More biscuits, vicar?

I bought some HobNobs yesterday. While it’s tempting to leave this post there, it was for a very good reason: a vicar was on the way to our house for a pre-wedding meeting.

I figured we’d need lots of tea and loads of biscuits. This was on the basis that all previous meetings I’d held with vicars involved tea and biscuits. The latter seemed of primary importance at these meetings (alright, there’s only been one) and were displayed with Michelin star precision. I wanted us to impress. Like we knew what we were doing when it came to biscuits and, obviously, God, and stuff. I’d needed to visit the shop for other items, but the biscuits were top of the list. They were that important.

Our lady vicar duly turned up and, after the usual pleasantries and tripping over of the dog, we settled down in the living room.

‘Tea?’ I asked.

‘Yes please. No sugar, just milk,’ she replied.

The first catastrophic holy hospitality failure happened when I couldn’t find a clean teaspoon. The only one which could be described as marginally clean was already in the dish washer, resting against the fork I’d used to prepare the dogs dinner and encrusted with beef, liver and all the chewy bits they extract from cows which are only fit for dogs.

I retrieved the spoon, checked she wasn’t watching (and offered a quick glance above to ensure He wasn’t, either) and wiped off the bits of intestine with the tea towel.

Then, I discovered we’d run out of sensible mugs. The only ones we had left were Sponge Bob Square Pants, Pink Floyd’s The Wall and one ‘proudly’ displaying a cheesy photo of Lindsey and myself on the London Eye. None were suitable for a priest. Thankfully, I managed to find a couple of normal ones but had to plump for the Pink Floyd one myself. It was least offensive, after all.

We didn’t know what to expect from the meeting. My best man had informed me that we would be made to sit through a video depicting the perfect marriage and how we should treat each other in years to come. You know, how we should not get divorced, ensure we go to church and definitely have two children called Jack and Sophia.

I had already devised a plan for this. Our DVD player, I would say, is fucked. Well, maybe not in those exact words, but I would make it quite clear that it would not do the job for which it is intended and that we have absolutely no other means of displaying said video. I even considered bashing the DVD player up a bit with a hammer to give my bare-faced lie some credibility but conceded He might be taking note.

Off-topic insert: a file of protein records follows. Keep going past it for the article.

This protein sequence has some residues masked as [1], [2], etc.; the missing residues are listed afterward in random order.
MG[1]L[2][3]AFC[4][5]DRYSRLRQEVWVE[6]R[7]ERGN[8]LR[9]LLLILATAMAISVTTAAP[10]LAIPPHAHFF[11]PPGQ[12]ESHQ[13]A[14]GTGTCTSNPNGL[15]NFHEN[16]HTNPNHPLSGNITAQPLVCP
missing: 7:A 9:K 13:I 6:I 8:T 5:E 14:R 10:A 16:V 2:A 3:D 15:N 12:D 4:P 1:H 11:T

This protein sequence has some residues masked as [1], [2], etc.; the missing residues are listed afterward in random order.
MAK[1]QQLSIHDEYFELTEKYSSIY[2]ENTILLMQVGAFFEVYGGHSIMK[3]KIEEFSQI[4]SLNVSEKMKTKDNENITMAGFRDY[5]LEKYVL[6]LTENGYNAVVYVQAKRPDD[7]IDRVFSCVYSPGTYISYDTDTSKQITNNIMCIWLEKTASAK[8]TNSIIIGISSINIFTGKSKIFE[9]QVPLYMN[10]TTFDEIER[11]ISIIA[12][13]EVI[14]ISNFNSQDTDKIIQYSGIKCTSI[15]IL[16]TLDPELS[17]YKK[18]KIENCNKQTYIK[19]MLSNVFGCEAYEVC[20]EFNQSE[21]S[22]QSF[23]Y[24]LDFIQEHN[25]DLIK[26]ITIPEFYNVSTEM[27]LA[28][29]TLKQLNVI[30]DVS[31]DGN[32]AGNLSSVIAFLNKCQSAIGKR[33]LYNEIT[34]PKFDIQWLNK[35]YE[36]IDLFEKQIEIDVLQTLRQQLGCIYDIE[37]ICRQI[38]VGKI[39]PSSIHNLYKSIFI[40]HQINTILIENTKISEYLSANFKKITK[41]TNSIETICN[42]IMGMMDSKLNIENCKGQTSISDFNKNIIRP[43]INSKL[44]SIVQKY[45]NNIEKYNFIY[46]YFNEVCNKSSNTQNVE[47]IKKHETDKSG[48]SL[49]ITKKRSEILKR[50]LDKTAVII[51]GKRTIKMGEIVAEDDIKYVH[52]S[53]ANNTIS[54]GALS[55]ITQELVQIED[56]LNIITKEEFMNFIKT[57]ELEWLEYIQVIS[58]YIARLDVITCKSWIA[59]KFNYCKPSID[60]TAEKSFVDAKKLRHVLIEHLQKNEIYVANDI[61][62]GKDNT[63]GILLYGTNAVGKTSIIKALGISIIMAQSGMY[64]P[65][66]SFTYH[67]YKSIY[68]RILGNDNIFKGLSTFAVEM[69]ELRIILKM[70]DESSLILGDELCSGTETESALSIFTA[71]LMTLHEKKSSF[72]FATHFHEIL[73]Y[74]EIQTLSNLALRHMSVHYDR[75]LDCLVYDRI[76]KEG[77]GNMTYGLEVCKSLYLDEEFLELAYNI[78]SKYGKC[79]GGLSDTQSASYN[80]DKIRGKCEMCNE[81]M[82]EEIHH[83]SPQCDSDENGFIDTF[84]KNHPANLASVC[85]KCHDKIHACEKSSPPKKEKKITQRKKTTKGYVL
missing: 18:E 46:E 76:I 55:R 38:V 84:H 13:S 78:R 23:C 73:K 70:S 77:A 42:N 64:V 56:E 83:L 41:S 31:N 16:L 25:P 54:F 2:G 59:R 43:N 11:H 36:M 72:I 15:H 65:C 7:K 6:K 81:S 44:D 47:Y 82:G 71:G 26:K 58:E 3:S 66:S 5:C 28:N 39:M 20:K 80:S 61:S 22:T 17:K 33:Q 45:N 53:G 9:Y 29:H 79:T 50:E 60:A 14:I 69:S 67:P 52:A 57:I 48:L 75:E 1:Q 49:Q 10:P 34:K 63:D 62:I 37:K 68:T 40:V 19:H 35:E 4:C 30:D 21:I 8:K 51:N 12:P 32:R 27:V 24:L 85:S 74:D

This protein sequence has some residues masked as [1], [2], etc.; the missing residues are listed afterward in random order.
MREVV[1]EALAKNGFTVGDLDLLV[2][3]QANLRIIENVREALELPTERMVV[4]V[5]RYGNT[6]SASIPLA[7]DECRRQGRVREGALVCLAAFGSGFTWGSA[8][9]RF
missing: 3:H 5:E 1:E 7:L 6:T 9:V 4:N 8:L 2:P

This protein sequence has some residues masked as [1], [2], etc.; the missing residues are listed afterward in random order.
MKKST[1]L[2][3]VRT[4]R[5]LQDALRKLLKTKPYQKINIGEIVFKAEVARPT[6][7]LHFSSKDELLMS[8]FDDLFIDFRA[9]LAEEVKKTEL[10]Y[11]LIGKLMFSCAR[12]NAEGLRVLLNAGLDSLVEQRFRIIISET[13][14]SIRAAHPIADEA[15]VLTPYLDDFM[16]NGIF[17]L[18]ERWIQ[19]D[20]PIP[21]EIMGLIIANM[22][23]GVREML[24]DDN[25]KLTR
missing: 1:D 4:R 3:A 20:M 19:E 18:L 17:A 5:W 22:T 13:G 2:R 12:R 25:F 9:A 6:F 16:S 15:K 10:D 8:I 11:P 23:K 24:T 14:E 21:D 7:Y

Thankfully, the DVD did not appear. A CD fell out of her bag at one point and while its double sidedness gave me a sudden glimmer of hope that it might, in fact, be The Wall and therefore give us some common ground on which to muse (and provide material for her little talk at the wedding ceremony – you know: ‘I’ve been getting to know Mark and Lindsey over the last few weeks and was delighted to discover that Mark and I share a common love of Pink Floyd’s post-Barrett work’), I realised it was more likely a hymn collection. Or possibly a Michael Bolton double album, which is essentially the same thing.

I’m not sure why I was so anxious about the arrival of a priest at our house. We’ve got nothing to hide. I’m not against religion. I wasn’t alone in my unease, either. At the eleventh hour, Lindsey had suggested we need something resembling a cross in our living room and asked if I could ‘fashion something out of some wood from the garden’. The only wood we have in the garden is decking and the resulting cross would therefore be an exact scale replica of the very one Jesus was nailed to. That would look a little odd wedged in our living room.

Our dog, Eddie, didn’t appear to be quite so apprehensive. The first thing he did on her entering the room was fart and then, as we were halfway through discussing the order of service, decided to sit on the vicar’s notebook, his bum resting neatly on our choice of hymns.

After a while, she left. I headed back to the kitchen and stopped dead. My heart sank. There, on the top of the fridge were the biscuits. Unopened. Un-shared. Wasted.

Don’t shoot the vegetarian

“What can you do for vegetarians?” asked my fiancée.

“Vegetarians?” The chef, who would cook eighty meals for  our wedding guests in three months time, mulled over the question.

He’ll say soup, I thought. That’s the easy answer. Or some kind of salad. Pine nut, maybe.

“I’d have them all shot,” he said, folding his arms.